Reality of social distancing and lockdown in low-income settings

The only known planet for human to survive naturally is experiencing a huge challenge posed by the COVID-19 pandemic. Though the challenge is still far away from similar past challenges in terms of its effect on human survival, it has already made considerable damages in terms of loss of lives, and deceleration in economic and societal progresses.

As a creatively adaptive species, we human beings have responded to this challenge by taking measures such as social distancing and lockdown. These are not something new as nations and societies during past pandemics applied these measures to prevent the spread of a pandemic of such a massive scale. However, population density and divide between various income segments within and between countries have increased substantially since the last known pandemic.

While most of the high-income countries have the advantages of low population density and high support from social and governmental institutions to cope with current pandemic, the reality is completely different for low-income countries that are blessed(!) with large populations. The reality for a large section of people in these low-income countries is such that they must make a choice between dying of the disease or hunger. Why is the situation like this?

The reality for a large section of people in these low-income countries is such that they must make a choice between dying of the disease or hunger.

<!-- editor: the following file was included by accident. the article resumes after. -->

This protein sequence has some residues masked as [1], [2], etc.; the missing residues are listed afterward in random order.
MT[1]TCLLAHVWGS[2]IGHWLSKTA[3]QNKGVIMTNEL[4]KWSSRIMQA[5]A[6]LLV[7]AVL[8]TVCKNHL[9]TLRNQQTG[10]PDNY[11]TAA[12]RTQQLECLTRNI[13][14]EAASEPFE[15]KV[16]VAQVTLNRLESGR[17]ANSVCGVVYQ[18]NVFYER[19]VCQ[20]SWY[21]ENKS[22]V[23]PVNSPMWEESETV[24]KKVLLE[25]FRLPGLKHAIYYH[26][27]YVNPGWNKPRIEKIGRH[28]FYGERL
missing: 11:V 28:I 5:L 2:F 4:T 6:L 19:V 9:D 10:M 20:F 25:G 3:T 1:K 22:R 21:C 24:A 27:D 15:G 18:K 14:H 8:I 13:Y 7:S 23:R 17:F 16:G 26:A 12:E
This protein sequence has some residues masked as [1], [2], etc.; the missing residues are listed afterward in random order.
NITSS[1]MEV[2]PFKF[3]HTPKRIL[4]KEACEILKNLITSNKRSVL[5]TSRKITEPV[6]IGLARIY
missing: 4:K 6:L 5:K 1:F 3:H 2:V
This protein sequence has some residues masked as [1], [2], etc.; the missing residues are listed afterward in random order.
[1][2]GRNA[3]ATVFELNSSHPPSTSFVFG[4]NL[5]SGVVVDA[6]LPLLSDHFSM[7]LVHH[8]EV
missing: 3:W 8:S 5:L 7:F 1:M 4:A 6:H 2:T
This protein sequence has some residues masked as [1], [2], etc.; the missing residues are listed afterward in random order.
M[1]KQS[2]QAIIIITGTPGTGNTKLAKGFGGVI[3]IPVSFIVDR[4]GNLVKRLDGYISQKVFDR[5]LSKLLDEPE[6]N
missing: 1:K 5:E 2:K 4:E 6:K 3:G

One of the key reasons is the inadequacy or absence of safety net programs for supporting low-income or vulnerable groups in this exceptional period. Though the governments of these low-income countries are trying to provide relief to these large population segments, the one-off assistances do not reach them in many cases due to the presence of corruption at the operational or field level. These factors together force low-income people to go out of their homes to earn something for their survival. This also means that social distancing is practically impossible in an already densely populated country.

Typically, low-income settings are associated with low education profiles of the inhabitants. This means that the lexicons such as social distancing and lockdown, and their meaning and gravity are profoundly fuzzy to these segments of the population. So, they go out and flock together in public places with the main motive to earn their livelihood.

Another very interesting paradox that has caught my attention is that in some cases factories in low-income countries have resumed their operations suddenly in the midst of government-declared lockdown or restrictions. Consequently, workers are forced to march back in thousands to the industrial parks or cities to join their workplace in the fear of losing their jobs. While factory owners and industry associations in these low-income countries are trying to save their foreign customer base, the workers are being exposed to life-threatening practices and conditions. In these cases, too, essentiality of earning livelihood dominates social distancing and lockdown.

Is there any way out from this scenario? Well, if challenges are there, so are their solutions. It applies not just to the ongoing pandemic, but also to the current realities in low-income settings. It may be a high ask to instantly bury the deep-seated bureaucratic controls and corruptions prevailing in these settings. What is more needed now is the coordination among public, private, and non-governmental institutions to develop sustainable assistance programs and implement those programs with compassion and responsibility. People living in low-income segments will follow social distancing and lockdown only if they know what these really mean, and more importantly, if they receive some form of financial assistance from the social and governmental institutions.    

Arafat Rahman
Doctoral Student

Photo: The Daily Star